Taylor arrives late, Defense questions RUF insider on time in Liberia, payments by Court

The Charles Taylor trial resumed this morning – but in the absence of the accused and of the prosecutor in charge of re-examining the current witness, Shyamala Alegendra.

According to defense counsel, Terry Munyard, he had received conflicting reports about Taylor’s absence from court. He understood that the new security escort in charge of bringing Taylor to court had subjected the former Liberian president to an “intimate search of considerable intrusion and considerable pain”. Munyard said this was the first time it had been done, and Taylor objected. Munyard told the court that Taylor was “humiliated” and “perfectly willing to come to court” if this behavior stopped. According to reports he received from the International Criminal Court (ICC) ICC security personnel, the security escort decided not to persist with the search and that Taylor was on his way to court. Munyard asked that the court wait to start the trial until Taylor’s arrival. He noted Taylor had been cooperative every day since the restart of the trial and before that also.

Munyard told the court that Taylor was set to arrive at the ICC in two minutes. He asked the court to adjourn to take instructions privately from Taylor as Munyard had been receiving different reports from different people about the security incident this morning.

Meanwhile Prosecution lawyer, Shyamala Alegendra, who had conducted the examination of the current RUF insider witness, Mustapha Marvin Mansaray, was also absent from court. Justice Doherty asked her colleague, Mohamed Bangura, to explain.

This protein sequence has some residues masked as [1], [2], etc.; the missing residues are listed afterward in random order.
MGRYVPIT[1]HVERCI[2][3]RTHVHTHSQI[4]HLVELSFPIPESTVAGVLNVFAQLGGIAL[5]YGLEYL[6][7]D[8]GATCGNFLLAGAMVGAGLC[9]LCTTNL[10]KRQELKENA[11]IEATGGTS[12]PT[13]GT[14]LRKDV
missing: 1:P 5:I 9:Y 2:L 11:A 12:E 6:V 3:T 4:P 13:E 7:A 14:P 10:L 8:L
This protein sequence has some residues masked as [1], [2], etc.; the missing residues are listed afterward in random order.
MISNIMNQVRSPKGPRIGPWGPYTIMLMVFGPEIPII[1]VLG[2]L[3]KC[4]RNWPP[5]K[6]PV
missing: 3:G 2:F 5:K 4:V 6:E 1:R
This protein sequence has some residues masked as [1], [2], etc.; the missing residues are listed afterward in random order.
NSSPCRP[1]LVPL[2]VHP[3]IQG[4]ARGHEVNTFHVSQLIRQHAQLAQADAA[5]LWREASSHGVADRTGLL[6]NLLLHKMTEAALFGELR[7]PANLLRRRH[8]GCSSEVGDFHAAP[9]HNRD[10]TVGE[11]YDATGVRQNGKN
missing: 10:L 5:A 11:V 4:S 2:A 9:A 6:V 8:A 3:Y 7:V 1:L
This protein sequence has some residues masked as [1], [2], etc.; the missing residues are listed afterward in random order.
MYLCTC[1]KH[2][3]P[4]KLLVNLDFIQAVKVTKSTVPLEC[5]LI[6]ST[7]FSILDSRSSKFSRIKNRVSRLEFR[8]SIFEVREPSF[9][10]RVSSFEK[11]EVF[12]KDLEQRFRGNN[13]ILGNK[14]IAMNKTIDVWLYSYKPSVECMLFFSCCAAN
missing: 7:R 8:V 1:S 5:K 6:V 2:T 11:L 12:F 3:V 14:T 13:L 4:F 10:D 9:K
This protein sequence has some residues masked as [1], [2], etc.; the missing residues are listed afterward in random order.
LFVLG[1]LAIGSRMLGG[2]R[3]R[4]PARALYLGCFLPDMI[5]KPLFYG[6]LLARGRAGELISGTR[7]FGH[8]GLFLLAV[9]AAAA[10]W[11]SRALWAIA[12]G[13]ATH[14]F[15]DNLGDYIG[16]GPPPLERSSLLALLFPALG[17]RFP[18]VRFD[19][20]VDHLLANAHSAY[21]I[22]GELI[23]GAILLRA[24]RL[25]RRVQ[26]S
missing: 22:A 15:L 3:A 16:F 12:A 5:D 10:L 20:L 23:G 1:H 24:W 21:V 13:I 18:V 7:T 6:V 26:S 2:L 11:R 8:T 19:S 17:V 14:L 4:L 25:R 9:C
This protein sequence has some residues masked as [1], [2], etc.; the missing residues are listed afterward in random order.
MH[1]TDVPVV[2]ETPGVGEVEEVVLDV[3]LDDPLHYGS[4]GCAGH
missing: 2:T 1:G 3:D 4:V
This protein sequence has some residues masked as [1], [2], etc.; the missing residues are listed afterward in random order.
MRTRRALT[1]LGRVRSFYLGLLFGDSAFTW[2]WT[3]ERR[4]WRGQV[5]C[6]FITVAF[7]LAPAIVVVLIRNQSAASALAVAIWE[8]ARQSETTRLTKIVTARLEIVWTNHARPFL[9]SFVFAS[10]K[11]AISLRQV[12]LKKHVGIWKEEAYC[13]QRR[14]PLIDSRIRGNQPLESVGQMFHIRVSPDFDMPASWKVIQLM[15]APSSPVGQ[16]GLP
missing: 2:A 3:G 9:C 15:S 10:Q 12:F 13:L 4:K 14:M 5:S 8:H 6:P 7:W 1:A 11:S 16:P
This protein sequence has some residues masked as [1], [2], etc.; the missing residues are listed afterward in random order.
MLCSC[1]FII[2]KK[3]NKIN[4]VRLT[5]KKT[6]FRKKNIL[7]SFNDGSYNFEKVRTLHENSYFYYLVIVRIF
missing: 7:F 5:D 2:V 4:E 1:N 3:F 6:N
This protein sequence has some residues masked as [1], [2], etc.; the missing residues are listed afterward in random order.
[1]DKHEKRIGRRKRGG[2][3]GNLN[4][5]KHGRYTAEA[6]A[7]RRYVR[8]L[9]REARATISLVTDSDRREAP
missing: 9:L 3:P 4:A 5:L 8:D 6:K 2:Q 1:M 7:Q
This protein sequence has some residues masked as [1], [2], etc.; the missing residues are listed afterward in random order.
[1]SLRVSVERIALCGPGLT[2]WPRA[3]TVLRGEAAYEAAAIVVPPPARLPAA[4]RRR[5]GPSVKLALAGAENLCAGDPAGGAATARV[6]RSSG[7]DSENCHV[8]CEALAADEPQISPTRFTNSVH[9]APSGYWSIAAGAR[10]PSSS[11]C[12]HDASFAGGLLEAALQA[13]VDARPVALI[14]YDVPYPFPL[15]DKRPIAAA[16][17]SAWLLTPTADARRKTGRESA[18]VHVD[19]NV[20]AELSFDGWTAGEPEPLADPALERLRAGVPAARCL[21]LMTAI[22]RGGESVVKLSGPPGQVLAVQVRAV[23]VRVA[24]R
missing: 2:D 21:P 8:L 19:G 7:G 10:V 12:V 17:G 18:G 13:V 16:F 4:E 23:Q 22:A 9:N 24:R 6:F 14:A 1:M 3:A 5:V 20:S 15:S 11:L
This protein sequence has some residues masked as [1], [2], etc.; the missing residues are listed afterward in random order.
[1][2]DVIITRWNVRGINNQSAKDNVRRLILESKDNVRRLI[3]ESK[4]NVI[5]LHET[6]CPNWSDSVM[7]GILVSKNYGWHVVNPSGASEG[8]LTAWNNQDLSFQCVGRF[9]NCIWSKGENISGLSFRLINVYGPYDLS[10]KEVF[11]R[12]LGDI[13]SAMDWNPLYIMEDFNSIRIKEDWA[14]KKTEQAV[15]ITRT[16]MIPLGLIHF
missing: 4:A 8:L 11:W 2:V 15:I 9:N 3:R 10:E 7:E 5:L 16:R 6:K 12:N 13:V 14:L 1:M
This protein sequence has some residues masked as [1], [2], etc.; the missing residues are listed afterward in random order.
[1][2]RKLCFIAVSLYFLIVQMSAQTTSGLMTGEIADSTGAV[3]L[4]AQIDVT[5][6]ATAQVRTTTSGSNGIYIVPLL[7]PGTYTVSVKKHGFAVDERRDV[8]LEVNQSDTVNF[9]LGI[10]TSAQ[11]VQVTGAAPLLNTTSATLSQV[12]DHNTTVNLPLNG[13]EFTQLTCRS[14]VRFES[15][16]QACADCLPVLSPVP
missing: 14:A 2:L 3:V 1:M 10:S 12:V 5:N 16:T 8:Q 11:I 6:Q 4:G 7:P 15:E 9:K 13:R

Bangura said that she was scheduled to return to Freetown today and had expected the witness to have been finished by yesterday. Alegendra, who is based in Freetown, was prepared to stay when Mansaray’s cross examination was not finished yesterday, until she found out that if she could not return to Freetown for two weeks if she did not return last night.  Bangura passed on her apologies to the court for not seeking leave from the court in person to be absent today, and also applied for Bangura to take over from Alegendra.

As Bangura spoke, Taylor arrived wearing a blue suit, blue tie and white shirt.

After a short reply by Munyard (who did not criticize Alegendra for misjudging the time for the witness but also expressed surprise that she would not be able to go to Freetown for two weeks) and the court adjourned to allow Munyard to take instructions from Taylor.


When the court resumed its session, Munyard confirmed that Taylor had been subjected to intrusive search, and he insisted on coming to court. It was the security officers who said they would not take him to court.  Taylor asked a guard to call the Chief of Detention and insist that Taylor be bought to court, but not subjected to this search. The search was called off, and Taylor arrived seven minutes after the court sat. Munyard also reminded the court that Taylor came to court last week when it was clear that Taylor was not 100 percent well. He continued to site in court, until he accepted that he had to go back to the prison to get assistance.

Munyard then turned to continue his cross examination of Mansaray. Mansaray sat in court in a grey button down shirt with his hands resting on his desk before him.